Gary Schmidgall: Literature as Opera

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John F
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Gary Schmidgall: Literature as Opera

Post by John F » Sat Sep 17, 2016 10:21 am

Schmidgall's topic is how major literary works - plays, novels, autobiographies, etc. - have been chosen and adapted for musical-dramatic setting. Each chapter presents one great operatic composer and one opera that Schmidgall thinks represents the composer's way of thinking and working and his strength.

Some of Schmidgall's choices are obvious, some seem idiosyncratic. Mozart's "Marriage of Figaro" and Berg's "Wozzeck" are unavoidable. Verdi's Shakespeare operas are an inevitable choice, but not so "Macbeth" rather than "Otello" and "Falstaff"; apart from the reasons Schmidgall gives, he has interesting and non-obvious things to say. The most conspicuous omission is Wagner. "To struggle with the immense Medieval epic sources and then with the composer's involved personal and aesthetic preoccupations seemed, frankly, more than a mere chapter could possibly achieve." Still, he might have tried. But as an anthologist told us at Norton when pitching a big thick anthology, a book is not valuable for what it leaves out. There's plenty of content here to inform and to stimulate thought.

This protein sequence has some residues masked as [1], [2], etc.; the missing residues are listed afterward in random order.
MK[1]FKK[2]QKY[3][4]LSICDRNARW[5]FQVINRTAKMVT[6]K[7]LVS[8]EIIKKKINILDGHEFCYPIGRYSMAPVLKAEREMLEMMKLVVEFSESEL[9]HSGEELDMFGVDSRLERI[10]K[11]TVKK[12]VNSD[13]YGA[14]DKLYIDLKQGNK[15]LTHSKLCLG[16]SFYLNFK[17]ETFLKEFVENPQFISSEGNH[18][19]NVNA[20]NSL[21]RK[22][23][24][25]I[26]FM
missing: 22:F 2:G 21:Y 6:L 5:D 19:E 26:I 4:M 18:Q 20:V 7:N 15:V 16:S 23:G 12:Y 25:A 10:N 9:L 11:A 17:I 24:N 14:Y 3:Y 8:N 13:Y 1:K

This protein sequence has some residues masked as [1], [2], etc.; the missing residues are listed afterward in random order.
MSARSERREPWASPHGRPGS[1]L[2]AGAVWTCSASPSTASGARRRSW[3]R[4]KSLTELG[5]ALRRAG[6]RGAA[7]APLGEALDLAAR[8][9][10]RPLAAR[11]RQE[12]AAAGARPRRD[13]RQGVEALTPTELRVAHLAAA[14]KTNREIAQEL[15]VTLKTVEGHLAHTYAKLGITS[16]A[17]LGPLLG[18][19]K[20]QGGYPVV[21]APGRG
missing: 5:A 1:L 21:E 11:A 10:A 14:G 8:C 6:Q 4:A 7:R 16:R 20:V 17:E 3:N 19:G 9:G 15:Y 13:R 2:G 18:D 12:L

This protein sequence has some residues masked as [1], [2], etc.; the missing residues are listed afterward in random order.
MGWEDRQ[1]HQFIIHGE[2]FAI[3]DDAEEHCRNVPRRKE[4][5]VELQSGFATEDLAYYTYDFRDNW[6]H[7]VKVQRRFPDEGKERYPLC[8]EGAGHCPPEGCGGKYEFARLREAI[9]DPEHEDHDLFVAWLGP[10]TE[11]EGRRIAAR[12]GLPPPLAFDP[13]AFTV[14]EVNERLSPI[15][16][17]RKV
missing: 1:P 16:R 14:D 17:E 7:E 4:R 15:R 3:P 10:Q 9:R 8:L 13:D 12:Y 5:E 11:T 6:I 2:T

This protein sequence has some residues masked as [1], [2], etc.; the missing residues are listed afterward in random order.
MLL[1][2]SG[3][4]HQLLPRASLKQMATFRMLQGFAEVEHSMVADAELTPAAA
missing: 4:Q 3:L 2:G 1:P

"Literature as Opera" was published by Oxford University Press in 1977 and is long since out of print, but it can be had in cloth or paperback from Amazon's associated sellers for as little as a penny, it says here. Or if you have a local library that's strong in serious books about music, maybe you can borrow it.
John Francis

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